The ceremonial robes worn by our dear judges of the Supreme Court, commonly known as the “Santa Robes”, trace their origins to the 14th Century England. Throughout the years, a gradual separation occurred between the roles of the judge [judiciary] and the sergeant-at-laws [barristers], roles formerly combined into one. That separation of roles also meant a differentiation in the costumes at the King’s court. Hence, the robe reserved for the judges was lined with miniver (white fur), while the sergeant-at-laws’ was lined with lamb.
The ceremonial robes are still worn today by the English judges of the Queen’s bench for ceremonies (called Red letter days). The only noticeable difference between the 14th Century attire and the one worn today by our Justices of the Canadian Supreme Court is the shape of the robe. Abandoned throughout the 1600s, the mantle used to be attached to the left-hand side at shoulder height, thus covering the right arm. A decree of 1635 officially proclaimed the dress code calendar of the “Judges” of Westminster. Moving forward, the latter had to wear their Robes faced with white furs of Miniver from “Simon and Jude’s day” and continue until Ascension Day. Unsurprisingly, in those days, the clergy played a bigger part in public institutions; therefore, fashion was often aligned with the Christian calendar.
The Santa Robes have a very strong historical significance. They embody continuity, a principle upon which common law is founded and from which derives its legitimacy. The first ceremonial robes arrived in Canada just in time for the first sitting of the Supreme Court of Canada, scheduled on Monday, January 17, 1876. Ironically, on that day, the first sitting was adjourned immediately as there was no case before the bench. The judges were wearing the creation of the London tailor Ede & Sons (Advocate), whose banner is still floating in the streets of the City to this day. Many former British colonies adopted the same court attire and kept it after the dismantling of the Empire.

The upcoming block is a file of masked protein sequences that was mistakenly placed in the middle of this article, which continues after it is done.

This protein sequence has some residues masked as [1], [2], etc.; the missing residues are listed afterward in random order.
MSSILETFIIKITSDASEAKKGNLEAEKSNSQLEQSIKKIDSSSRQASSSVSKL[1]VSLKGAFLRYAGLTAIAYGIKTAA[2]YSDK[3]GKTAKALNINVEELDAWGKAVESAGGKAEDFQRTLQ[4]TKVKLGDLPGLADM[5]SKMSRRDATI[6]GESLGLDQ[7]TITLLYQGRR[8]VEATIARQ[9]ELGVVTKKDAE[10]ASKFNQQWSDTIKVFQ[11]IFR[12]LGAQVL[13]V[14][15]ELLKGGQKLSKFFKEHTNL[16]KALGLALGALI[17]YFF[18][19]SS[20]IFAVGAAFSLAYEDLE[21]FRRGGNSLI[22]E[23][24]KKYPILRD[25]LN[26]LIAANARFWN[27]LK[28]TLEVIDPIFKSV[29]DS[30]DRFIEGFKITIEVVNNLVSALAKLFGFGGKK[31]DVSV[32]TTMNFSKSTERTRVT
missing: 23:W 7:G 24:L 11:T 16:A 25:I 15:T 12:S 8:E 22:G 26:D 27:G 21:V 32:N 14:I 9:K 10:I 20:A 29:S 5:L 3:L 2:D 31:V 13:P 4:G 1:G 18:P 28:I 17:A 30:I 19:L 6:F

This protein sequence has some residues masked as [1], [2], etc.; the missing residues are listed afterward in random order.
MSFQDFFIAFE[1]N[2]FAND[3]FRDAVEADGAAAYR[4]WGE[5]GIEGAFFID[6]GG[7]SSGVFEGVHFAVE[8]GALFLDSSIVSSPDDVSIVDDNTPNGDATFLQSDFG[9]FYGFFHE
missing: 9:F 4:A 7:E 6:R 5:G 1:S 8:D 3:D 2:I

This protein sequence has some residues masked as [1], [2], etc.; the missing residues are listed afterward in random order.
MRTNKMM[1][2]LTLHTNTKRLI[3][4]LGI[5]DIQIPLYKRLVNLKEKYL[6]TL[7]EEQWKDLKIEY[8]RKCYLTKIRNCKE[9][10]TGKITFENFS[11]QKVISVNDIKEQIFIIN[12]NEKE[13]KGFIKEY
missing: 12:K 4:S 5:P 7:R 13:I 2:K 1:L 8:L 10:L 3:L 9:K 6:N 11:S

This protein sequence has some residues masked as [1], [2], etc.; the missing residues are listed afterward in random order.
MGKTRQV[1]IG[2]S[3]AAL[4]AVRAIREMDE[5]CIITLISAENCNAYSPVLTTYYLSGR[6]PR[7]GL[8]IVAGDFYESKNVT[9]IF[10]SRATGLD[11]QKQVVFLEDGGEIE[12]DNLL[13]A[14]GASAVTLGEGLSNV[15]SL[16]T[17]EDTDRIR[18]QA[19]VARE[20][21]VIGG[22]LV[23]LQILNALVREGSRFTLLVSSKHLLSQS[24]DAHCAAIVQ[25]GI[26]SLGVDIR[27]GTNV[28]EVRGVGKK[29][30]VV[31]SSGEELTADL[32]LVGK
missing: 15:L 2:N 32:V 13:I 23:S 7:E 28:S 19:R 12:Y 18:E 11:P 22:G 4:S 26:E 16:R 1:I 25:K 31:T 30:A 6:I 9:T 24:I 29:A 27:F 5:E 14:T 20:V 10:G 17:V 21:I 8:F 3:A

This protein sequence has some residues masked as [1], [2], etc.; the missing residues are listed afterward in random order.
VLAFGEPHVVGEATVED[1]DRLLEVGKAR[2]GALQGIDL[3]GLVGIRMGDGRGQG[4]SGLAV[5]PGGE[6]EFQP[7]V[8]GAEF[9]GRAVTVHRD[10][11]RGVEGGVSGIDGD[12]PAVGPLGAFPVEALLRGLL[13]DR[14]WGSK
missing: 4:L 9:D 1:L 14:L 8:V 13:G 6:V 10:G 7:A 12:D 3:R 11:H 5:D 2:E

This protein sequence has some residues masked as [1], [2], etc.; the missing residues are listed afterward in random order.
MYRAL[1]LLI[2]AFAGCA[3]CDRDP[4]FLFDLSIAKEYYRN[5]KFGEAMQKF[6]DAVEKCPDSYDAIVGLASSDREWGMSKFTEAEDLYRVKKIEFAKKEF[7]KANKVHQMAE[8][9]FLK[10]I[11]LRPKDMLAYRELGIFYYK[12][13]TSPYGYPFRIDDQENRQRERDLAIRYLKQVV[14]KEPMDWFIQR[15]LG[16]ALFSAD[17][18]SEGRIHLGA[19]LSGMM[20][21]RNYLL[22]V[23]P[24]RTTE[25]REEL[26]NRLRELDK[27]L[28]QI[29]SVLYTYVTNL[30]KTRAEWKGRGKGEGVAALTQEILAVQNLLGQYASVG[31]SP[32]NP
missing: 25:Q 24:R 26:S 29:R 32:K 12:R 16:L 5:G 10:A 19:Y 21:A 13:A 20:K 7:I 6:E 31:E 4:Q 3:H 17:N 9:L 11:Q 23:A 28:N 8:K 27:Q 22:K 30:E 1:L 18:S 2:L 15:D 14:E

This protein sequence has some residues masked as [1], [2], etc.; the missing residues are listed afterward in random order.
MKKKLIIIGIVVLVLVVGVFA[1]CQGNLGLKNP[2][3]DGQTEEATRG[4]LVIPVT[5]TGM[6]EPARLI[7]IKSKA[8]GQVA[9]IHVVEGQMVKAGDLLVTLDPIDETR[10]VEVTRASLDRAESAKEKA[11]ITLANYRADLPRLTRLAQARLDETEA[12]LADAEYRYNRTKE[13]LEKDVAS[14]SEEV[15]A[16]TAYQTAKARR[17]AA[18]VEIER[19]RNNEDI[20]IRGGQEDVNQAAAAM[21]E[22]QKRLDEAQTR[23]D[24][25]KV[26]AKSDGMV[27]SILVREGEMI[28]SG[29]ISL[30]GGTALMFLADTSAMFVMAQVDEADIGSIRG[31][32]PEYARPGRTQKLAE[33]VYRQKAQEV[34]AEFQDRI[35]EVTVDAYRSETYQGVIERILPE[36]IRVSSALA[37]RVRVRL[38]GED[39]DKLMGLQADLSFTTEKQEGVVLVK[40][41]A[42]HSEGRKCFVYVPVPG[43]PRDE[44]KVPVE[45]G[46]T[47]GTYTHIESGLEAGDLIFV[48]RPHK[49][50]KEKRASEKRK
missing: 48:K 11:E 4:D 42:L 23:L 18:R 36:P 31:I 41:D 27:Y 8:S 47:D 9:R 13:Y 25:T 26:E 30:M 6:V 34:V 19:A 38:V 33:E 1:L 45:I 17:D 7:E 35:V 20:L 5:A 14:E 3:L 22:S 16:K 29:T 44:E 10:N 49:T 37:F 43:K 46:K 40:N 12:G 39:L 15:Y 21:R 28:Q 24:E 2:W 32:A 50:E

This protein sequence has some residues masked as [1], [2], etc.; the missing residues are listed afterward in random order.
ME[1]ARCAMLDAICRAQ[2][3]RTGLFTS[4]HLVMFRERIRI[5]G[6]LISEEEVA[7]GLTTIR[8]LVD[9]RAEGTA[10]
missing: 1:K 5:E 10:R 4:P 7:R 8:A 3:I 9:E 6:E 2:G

The last ceremonial robe made for our Supreme Court judges goes back to the 1990’s. It was made by an Italian immigrant named Giovanna who worked at “Imperial Robes”, a tailor based out in Toronto, who is still in business today. Nowadays, when a new judge is nominated, alterations are made to the robe, adjusted to his or her shape. People who know about dressmaking will tell you that there is only a maximum number of alterations a piece of clothing can be subjected to. Up to a certain point, the fur trimming will have to be reconsidered. Perhaps the recent announcement from Queen Elizabeth II that she will no longer wear fur will have some influence over the future of our judges’ robes – maybe force them to use another material.
Such a drastic substitution would most likely mark a departure from Canada’s past as a British colony essentially based on fur trade. It would mark a new era for the Canadian society, moving forward and progressing with higher regards for animals and environmental sustainability. Should those ceremonial robes – which are only worn three times a year and tend to create a brief internet buzz around Christmas time because of their Santa Claus-looking shape- change? It is a part of our Canadian history that should be respected with humility: a part of a strong historical background that should be celebrated.
Par Ali Sacha Rezaian